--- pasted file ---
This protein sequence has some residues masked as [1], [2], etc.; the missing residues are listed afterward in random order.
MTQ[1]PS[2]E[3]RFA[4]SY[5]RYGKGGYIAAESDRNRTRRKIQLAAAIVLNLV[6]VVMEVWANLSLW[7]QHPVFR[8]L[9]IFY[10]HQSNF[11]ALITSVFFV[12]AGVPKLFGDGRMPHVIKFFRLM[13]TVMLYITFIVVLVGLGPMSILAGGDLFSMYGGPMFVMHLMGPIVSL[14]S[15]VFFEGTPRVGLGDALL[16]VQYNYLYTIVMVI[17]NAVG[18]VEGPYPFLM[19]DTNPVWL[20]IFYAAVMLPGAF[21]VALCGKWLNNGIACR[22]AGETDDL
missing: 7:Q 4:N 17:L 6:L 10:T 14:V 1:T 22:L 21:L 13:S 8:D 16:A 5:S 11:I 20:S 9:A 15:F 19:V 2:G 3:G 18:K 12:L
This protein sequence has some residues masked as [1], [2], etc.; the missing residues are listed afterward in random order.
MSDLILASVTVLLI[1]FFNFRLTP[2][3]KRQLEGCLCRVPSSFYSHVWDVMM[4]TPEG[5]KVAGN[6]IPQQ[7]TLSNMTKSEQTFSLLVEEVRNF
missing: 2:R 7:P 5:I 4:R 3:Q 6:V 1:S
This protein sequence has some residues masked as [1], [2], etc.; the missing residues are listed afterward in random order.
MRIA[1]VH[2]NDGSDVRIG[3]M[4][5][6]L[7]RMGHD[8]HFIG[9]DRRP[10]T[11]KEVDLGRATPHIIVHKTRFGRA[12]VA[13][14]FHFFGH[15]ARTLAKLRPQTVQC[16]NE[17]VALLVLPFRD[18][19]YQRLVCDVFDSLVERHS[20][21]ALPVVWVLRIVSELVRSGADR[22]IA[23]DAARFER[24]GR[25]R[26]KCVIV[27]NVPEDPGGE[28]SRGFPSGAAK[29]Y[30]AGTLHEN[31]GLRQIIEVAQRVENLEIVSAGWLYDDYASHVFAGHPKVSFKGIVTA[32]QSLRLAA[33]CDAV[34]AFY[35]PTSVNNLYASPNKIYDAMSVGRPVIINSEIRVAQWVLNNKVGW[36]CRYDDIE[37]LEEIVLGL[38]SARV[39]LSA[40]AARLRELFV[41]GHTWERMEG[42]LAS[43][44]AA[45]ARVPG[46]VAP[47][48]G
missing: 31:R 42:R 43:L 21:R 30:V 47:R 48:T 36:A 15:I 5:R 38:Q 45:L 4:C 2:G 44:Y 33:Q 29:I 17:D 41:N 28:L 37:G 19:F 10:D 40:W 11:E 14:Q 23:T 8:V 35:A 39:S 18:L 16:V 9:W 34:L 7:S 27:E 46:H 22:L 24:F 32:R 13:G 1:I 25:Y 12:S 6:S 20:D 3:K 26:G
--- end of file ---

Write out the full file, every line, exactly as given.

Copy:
This protein sequence has some residues masked as [1], [2], etc.; the missing residues are listed afterward in random order.
MTQ[1]PS[2]E[3]RFA[4]SY[5]RYGKGGYIAAESDRNRTRRKIQLAAAIVLNLV[6]VVMEVWANLSLW[7]QHPVFR[8]L[9]IFY[10]HQSNF[11]ALITSVFFV[12]AGVPKLFGDGRMPHVIKFFRLM[13]TVMLYITFIVVLVGLGPMSILAGGDLFSMYGGPMFVMHLMGPIVSL[14]S[15]VFFEGTPRVGLGDALL[16]VQYNYLYTIVMVI[17]NAVG[18]VEGPYPFLM[19]DTNPVWL[20]IFYAAVMLPGAF[21]VALCGKWLNNGIACR[22]AGETDDL
missing: 7:Q 4:N 17:L 6:L 10:T 14:V 1:T 22:L 21:L 13:S 8:D 16:A 5:S 11:I 20:S 9:A 15:F 19:V 2:G 3:G 18:K 12:L
This protein sequence has some residues masked as [1], [2], etc.; the missing residues are listed afterward in random order.
MSDLILASVTVLLI[1]FFNFRLTP[2][3]KRQLEGCLCRVPSSFYSHVWDVMM[4]TPEG[5]KVAGN[6]IPQQ[7]TLSNMTKSEQTFSLLVEEVRNF
missing: 2:R 7:P 5:I 4:R 3:Q 6:V 1:S
This protein sequence has some residues masked as [1], [2], etc.; the missing residues are listed afterward in random order.
MRIA[1]VH[2]NDGSDVRIG[3]M[4][5][6]L[7]RMGHD[8]HFIG[9]DRRP[10]T[11]KEVDLGRATPHIIVHKTRFGRA[12]VA[13][14]FHFFGH[15]ARTLAKLRPQTVQC[16]NE[17]VALLVLPFRD[18][19]YQRLVCDVFDSLVERHS[20][21]ALPVVWVLRIVSELVRSGADR[22]IA[23]DAARFER[24]GR[25]R[26]KCVIV[27]NVPEDPGGE[28]SRGFPSGAAK[29]Y[30]AGTLHEN[31]GLRQIIEVAQRVENLEIVSAGWLYDDYASHVFAGHPKVSFKGIVTA[32]QSLRLAA[33]CDAV[34]AFY[35]PTSVNNLYASPNKIYDAMSVGRPVIINSEIRVAQWVLNNKVGW[36]CRYDDIE[37]LEEIVLGL[38]SARV[39]LSA[40]AARLRELFV[41]GHTWERMEG[42]LAS[43][44]AA[45]ARVPG[46]VAP[47][48]G
missing: 31:R 42:R 43:L 21:R 30:V 47:R 48:T 36:A 15:I 5:R 38:Q 45:L 4:C 2:G 44:Y 33:Q 29:I 17:D 41:N 28:L 37:G 19:F 10:D 40:W 11:E 14:Q 23:T 8:V 35:A 39:S 18:L 16:V 9:W 34:L 7:S 27:E 46:H 22:L 24:F 32:R 13:G 1:I 25:Y 12:S 6:S 20:D 3:K 26:G